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Those Pearls Look Nice, But Take Them Off!


You may be wondering what pearls have to do with writing children’s books, so bear with me while I explain.

Take Something Off!

Does the name Coco Chanel ring a bell? For those of you who may be too young to remember, Coco Chanel was one of the most popular fashion designers in the 1950s and 1960s, and is well known for creating “the little black dress.” One of the keys to her success was her understanding of the concept that less is more, preferring a simple dress or necklace to layers of lace and baubles.

Take at Least One Thing Off!

It has been reported that before Coco Chanel's models hit the runway, they were asked to remove one piece of jewelry. And this was how she approached fashion in general. My favorite quote of hers is: “Before you leave the house, look in the mirror and take at least one thing off.”

Transferring Coco Chanel’s concept into the world of children’s literature is simple: When you think your manuscript is finished, go back and remove every excess word.

How to Remove Excess Words From a Story

The first step is to read each of your sentences and ask yourself two questions: Does this line contribute anything to the story? Will the story still make sense without these words? If the words add nothing but chatter, removing them will enhance your story.


By the Way…

Then, delete any words that may be interfering with the plot that, especially if your target audience consists of beginning readers who can only follow one plot. If you go astray with what I call “by the way” comments, you risk losing the attention of your readers.

An example of using “by the way” comment


s is: In a story about a boy named Billy who is learning to ride a bike, you decide to add a paragraph about an experience Billy’s dad had when he was learning to ride a bike. Most of the time, this will not add anything meaningful to the story, and it will add a lot of excess words.

Remove Dead Words

Say goodbye to “dead words” that may be getting in the way. Words like really and very are often overused to the point that they become meaningless, and it helps if you consider them to be dead and gone. ( They are really, very overused.)

If you remove what I call the 50-cent words and replace them with 5-dollar words, your story will be tighter. For example, instead of using very pretty, you can use gorgeous; instead of really good time, saying fabulous time is more concise.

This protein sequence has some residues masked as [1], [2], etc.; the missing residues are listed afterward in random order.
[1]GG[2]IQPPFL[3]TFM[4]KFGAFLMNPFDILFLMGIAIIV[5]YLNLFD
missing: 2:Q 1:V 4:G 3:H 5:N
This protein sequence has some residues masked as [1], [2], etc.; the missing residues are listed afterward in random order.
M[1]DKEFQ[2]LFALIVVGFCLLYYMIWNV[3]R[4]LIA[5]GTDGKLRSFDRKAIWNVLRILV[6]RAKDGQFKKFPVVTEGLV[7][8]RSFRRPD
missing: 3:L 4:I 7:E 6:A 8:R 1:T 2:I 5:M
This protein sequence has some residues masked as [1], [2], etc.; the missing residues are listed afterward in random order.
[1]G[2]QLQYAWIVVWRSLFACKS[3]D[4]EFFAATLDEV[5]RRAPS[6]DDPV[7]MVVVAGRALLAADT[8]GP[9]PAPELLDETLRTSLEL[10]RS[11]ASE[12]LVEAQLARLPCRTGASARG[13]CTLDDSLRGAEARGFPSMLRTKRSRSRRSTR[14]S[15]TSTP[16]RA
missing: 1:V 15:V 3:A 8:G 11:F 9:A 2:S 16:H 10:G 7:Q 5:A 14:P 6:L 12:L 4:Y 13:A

Be Careful With Descriptive Words

Descriptive words are nice, but it’s best to avoid using too many of them. Again, choose one 5-dollar adjective in place of a string of the 50-cent variety. A sweet little fuzzy, cuddly, bunny can become simply a fuzzy little bunny.

Let the Illustrations do Their Job

The success of a children’s book, especially a picture book, often relies largely on the illustrations. By offering a visual narrative that enables young readers to fully understand the story, illustrations play an important role. So let the illustrations do their job of telling their part of the story. You can eliminate a lot of words if you avoid describing everything the reader can already see in the pictures.


When to Sweep the Excess Words From your Story

The best time to do the cleaning up of your story is just before sending it to your editor. If you avoid this essential step, your editor will most likely be to one to recommend removing some of your words. This brings me to one of my own rallying cries—

Don’t Fall in Love With Your Words!

Almost every manuscript can benefit from either losing or replacing a few words, so it’s wise to keep an open mind. If a professional editor recommends that you remove some of your words, my advice is to let the words go. If the recommendation is that you choose a different word in place of one of yours, be flexible. Remember that there are still hundreds of thousands of perfectly good words left to choose from. If there is a word t


hat your editor feels works better in a particular area, be openminded; think of it as an enhancement, rather than a criticism.

Be Succinct

You will find a number of other ways to shorten your story in my new book, How to Master the Art of Writing Children’s Books. You will also find one of the shortest stories ever written—Ernest Hemingways famous 6-word story!



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